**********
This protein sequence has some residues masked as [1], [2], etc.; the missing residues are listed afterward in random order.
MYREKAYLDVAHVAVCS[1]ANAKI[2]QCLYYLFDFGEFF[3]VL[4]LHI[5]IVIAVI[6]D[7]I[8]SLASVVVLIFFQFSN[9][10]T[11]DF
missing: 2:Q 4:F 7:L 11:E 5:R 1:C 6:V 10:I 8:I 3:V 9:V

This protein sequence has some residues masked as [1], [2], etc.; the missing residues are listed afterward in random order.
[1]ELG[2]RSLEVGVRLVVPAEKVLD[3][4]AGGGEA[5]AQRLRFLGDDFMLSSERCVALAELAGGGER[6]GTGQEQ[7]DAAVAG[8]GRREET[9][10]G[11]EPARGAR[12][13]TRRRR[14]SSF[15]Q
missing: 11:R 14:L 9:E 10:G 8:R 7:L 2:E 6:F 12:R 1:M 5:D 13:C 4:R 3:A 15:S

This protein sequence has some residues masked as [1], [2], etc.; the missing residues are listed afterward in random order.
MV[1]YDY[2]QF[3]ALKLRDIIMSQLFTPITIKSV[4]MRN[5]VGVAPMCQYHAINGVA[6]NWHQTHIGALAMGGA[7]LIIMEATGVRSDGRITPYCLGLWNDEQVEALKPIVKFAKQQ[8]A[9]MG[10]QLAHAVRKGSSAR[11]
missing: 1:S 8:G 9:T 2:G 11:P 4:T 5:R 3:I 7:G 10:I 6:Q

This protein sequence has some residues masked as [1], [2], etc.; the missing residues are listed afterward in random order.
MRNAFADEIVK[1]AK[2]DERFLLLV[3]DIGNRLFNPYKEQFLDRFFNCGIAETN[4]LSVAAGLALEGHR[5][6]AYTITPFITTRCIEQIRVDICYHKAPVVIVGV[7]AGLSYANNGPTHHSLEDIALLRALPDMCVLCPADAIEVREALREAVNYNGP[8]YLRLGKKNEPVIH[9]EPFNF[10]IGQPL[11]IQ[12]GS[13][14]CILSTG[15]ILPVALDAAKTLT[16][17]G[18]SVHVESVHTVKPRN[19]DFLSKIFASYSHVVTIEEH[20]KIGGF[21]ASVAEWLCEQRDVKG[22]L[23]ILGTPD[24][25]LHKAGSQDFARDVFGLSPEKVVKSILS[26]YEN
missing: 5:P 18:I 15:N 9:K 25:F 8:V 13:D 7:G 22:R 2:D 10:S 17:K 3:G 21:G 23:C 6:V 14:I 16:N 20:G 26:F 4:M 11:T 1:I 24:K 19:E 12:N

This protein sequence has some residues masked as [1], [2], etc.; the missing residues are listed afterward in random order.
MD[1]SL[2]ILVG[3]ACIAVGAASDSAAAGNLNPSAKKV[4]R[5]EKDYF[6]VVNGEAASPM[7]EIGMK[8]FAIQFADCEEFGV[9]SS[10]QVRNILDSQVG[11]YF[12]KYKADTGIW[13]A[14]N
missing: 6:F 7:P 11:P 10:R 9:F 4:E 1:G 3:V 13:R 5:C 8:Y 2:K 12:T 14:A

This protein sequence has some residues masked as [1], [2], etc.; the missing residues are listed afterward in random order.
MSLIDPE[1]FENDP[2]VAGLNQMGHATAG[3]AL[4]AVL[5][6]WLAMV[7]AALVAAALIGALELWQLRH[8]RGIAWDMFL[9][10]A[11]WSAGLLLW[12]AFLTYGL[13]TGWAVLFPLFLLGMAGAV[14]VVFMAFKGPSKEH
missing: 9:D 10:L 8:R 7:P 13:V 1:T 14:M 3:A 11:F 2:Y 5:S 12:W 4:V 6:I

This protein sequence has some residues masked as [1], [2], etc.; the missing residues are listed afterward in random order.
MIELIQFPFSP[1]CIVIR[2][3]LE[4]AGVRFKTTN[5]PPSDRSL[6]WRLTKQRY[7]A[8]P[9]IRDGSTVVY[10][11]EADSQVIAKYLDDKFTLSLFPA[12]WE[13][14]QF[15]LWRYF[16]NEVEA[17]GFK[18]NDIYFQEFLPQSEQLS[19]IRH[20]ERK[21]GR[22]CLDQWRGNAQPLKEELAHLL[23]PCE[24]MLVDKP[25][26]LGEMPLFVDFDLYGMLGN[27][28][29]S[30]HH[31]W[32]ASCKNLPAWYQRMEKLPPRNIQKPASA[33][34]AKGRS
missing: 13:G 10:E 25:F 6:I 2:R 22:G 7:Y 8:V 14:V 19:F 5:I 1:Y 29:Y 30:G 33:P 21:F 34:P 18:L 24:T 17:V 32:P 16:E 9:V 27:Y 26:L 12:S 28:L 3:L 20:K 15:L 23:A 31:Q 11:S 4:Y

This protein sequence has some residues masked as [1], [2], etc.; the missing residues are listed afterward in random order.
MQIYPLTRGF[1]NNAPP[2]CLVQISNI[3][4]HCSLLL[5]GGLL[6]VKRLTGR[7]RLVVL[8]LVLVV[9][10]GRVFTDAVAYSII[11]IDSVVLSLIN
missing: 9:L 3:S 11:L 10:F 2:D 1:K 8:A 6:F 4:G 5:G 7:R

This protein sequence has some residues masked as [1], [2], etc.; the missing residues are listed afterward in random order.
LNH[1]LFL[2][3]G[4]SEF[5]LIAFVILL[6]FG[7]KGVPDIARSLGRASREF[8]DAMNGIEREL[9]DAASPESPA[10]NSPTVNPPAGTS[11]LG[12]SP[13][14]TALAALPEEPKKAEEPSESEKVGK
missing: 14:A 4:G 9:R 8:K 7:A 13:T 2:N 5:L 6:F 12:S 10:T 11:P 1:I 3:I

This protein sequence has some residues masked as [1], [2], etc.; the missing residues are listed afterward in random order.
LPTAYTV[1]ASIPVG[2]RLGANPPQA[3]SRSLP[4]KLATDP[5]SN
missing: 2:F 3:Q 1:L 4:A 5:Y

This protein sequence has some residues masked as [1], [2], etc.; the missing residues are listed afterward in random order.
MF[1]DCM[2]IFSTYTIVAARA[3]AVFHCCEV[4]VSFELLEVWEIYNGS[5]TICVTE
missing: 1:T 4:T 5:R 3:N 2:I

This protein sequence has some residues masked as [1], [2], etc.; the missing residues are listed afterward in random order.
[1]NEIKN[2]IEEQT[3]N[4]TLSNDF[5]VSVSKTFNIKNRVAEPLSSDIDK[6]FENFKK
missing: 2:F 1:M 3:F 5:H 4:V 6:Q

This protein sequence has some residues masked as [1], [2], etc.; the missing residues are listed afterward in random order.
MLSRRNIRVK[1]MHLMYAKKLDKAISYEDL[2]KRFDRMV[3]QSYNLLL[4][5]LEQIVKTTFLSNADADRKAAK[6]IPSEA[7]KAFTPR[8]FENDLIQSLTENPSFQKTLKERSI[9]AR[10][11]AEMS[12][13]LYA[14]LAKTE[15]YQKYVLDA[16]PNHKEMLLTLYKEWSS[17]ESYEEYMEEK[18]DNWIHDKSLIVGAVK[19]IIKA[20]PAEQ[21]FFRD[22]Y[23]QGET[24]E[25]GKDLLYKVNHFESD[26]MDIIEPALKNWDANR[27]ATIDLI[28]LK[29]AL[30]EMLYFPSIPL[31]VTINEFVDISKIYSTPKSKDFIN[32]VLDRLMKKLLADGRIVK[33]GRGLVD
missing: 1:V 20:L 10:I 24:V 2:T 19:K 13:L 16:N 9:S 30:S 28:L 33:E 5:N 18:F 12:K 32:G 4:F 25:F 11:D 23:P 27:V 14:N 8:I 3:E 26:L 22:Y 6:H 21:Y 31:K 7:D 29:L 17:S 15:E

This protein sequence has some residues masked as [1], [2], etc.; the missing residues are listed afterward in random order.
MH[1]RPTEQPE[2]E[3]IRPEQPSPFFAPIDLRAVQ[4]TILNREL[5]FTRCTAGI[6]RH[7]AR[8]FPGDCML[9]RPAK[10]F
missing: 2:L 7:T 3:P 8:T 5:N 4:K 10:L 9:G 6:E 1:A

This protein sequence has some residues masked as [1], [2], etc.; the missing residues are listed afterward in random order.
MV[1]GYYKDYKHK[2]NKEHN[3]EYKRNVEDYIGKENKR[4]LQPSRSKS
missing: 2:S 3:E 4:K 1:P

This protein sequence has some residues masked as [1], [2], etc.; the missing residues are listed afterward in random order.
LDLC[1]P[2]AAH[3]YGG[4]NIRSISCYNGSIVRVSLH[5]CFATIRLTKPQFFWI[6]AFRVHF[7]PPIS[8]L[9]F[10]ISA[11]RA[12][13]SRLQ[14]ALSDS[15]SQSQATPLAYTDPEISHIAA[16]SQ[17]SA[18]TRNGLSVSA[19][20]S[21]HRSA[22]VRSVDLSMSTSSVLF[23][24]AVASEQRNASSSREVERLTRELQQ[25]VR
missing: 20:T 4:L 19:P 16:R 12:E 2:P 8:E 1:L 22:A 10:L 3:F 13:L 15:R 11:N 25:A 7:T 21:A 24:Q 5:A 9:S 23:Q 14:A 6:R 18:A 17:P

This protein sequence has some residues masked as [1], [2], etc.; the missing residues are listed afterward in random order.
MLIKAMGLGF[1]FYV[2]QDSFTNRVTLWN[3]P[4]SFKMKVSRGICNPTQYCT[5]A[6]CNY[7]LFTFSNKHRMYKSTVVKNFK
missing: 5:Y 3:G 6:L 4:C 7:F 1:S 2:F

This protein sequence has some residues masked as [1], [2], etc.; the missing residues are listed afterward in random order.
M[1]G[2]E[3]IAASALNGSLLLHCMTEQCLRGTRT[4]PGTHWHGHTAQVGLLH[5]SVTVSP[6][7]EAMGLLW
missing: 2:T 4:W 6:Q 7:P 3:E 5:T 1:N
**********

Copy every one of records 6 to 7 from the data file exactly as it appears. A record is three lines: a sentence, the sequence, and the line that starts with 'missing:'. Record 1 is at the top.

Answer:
This protein sequence has some residues masked as [1], [2], etc.; the missing residues are listed afterward in random order.
MSLIDPE[1]FENDP[2]VAGLNQMGHATAG[3]AL[4]AVL[5][6]WLAMV[7]AALVAAALIGALELWQLRH[8]RGIAWDMFL[9][10]A[11]WSAGLLLW[12]AFLTYGL[13]TGWAVLFPLFLLGMAGAV[14]VVFMAFKGPSKEH
missing: 9:D 10:L 8:R 7:P 13:V 1:T 14:M 3:A 11:F 2:Y 5:S 12:W 4:V 6:I

This protein sequence has some residues masked as [1], [2], etc.; the missing residues are listed afterward in random order.
MIELIQFPFSP[1]CIVIR[2][3]LE[4]AGVRFKTTN[5]PPSDRSL[6]WRLTKQRY[7]A[8]P[9]IRDGSTVVY[10][11]EADSQVIAKYLDDKFTLSLFPA[12]WE[13][14]QF[15]LWRYF[16]NEVEA[17]GFK[18]NDIYFQEFLPQSEQLS[19]IRH[20]ERK[21]GR[22]CLDQWRGNAQPLKEELAHLL[23]PCE[24]MLVDKP[25][26]LGEMPLFVDFDLYGMLGN[27][28][29]S[30]HH[31]W[32]ASCKNLPAWYQRMEKLPPRNIQKPASA[33][34]AKGRS
missing: 13:G 10:E 25:F 6:I 2:R 22:G 7:Y 8:V 14:V 19:F 5:I 1:Y 29:Y 30:G 33:P 21:F 34:P 18:L 24:T 17:V 32:P 16:E 9:V 27:Y 26:L 12:S 28:L 3:L 20:K 15:L 23:A 31:Q 11:S 4:Y